What is Sales Capacity Planning?
Sales Capacity Planning is a type of predictive model wherein management attempts to optimize a company’s revenue growth (the “top line”) while making efficient hiring decisions based on the estimated sales performance of sales representatives.
Sales Capacity Planning for SaaS Companies
By determining the sales capacity, management can effectively set a “ceiling” on the potential revenue brought in by their sales team.
Sales capacity planning refers to a company’s attempts to match the number of sales hires (i.e. supply) with its revenue potential (i.e. demand) as close as possible to maximize the efficiency at which it operates.
Capacity planning is often associated with manufacturing and operations management but has nowadays become a critical part of budgeting by early-stage SaaS companies.
In particular, startups with uncertain futures must ensure their capital – i.e. the funding raised from outside investors – is spent on the areas with the highest return on investment (ROI).
For SaaS companies, the sales and marketing team is arguably one of the most important factors that determine the success (or failure) of the company, only trailing behind the product itself.
In order words, a company in possession of a high-quality product with unmatched technical capabilities and intellectual property (IP) relative to its closest competitors could still run out of business in the absence of an effective “go-to-market” sales strategy.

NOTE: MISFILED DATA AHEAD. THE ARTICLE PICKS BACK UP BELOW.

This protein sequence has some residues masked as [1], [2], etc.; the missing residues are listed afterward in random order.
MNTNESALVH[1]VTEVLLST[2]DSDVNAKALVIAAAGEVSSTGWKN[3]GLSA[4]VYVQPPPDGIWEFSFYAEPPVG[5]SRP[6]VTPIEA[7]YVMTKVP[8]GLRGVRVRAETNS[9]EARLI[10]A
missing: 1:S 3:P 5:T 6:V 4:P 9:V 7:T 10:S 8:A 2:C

From the perspective of management, some of the most influential decisions to make are the following:
- Which specific sales roles should we recruit for and hire?
- Who should we hire to pitch our product to prospective customers and rely on to maintain relationships?
- When should the hiring of those sales team members occur?
- Which KPIs should we track and base our growth targets on to make sure we’re headed in the right direction?
These sorts of decisions are often mistakenly dismissed because unexpected factors can appear, such as hiring delays, longer than anticipated ramp times, and employee churn.
In addition, unexpected external risks can also emerge such as new entrants in the market (i.e. forcing the company to reinvest more) and seasonality and cyclicality that negatively affects performance.
Sales Capacity Planning Factors
Before we delve into our model, we’ll start by reviewing some key terminology.
- Sales Productivity: The effectiveness of the sales team on an individual basis; should consider their track record, skills at selling, etc.
- Ramped %: The time required for a sales rep to reach close to full productivity (and yield what an experienced rep could consistently produce). The time required is a function of numerous factors such as the type of client, the onboarding/training system in place, and the capabilities of the product being sold.
- Churn: The churn, or “attrition” of employees – which can be either voluntary or involuntary (i.e. left for a different role elsewhere or was fired by the employer).
- Annual Recurring Revenue (ARR): In this particular context, represents the expected ARR a sales rep can generate once fully onboarded and is “prepared” to execute.